The scientific package
Data.Scientific provides a space efficient and arbitrary precision scientific number type.
Scientific numbers are represented using scientific notation. It uses a coefficient c :: Integer and a base-10 exponent e :: Int (do note that since we're using an Int to represent the exponent these numbers aren't truly arbitrary precision). A scientific number corresponds to the Fractional number: fromInteger c * 10 ^^ e.
The main application of Scientific is to be used as the target of parsing arbitrary precision numbers coming from an untrusted source. The advantages over using Rational for this are that:
A Scientific is more efficient to construct. Rational numbers need to be constructed using % which has to compute the gcd of the numerator and denominator.
Scientific is safe against numbers with huge exponents. For example: 1e1000000000 :: Rational will fill up all space and crash your program. Scientific works as expected:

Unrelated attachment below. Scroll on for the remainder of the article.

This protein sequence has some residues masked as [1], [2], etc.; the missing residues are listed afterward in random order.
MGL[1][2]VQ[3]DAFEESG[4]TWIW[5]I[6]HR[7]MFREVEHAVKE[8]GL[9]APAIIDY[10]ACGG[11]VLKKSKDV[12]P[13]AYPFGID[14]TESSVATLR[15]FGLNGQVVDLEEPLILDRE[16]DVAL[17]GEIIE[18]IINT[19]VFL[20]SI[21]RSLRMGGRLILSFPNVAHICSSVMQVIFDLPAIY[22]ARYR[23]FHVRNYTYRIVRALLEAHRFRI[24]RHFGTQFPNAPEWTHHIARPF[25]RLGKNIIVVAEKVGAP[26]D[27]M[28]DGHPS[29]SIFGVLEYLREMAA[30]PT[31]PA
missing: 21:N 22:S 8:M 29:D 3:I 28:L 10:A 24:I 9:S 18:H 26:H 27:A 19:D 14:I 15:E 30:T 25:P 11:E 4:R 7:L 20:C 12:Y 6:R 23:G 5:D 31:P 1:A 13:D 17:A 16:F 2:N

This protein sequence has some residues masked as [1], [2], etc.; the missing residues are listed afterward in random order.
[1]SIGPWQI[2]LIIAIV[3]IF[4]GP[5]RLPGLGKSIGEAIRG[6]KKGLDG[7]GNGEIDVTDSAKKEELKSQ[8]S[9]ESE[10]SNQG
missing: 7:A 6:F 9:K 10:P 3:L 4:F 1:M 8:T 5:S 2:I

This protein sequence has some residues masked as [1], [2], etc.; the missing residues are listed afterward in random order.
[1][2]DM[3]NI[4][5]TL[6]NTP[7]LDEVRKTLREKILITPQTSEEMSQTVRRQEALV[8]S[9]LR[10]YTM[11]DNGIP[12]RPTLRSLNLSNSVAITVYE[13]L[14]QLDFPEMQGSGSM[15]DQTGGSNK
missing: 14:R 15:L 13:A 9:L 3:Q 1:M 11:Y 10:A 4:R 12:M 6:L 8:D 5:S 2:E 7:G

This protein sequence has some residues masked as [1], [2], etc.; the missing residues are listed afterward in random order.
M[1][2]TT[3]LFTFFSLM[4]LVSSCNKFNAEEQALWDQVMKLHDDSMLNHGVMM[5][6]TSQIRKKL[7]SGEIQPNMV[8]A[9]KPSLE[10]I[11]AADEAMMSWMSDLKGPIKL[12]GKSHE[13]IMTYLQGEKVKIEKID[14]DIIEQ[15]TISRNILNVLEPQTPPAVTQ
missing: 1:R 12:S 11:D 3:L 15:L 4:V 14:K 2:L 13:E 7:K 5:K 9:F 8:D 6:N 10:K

> read "1e1000000000" :: Scientific 1.0e1000000000
Also, the space usage of converting scientific numbers with huge exponents to Integrals (like: Int) or RealFloats (like: Double or Float) will always be bounded by the target type.
|bytestring-builder||Provide the Data.ByteString.Builder.Scientific module (requires bytestring >= 0.10)||Enabled||Manual|
|integer-simple||Use the integer-simple package instead of integer-gmp||Disabled||Automatic|
Use -f <flag> to enable a flag, or -f -<flag> to disable that flag. More info
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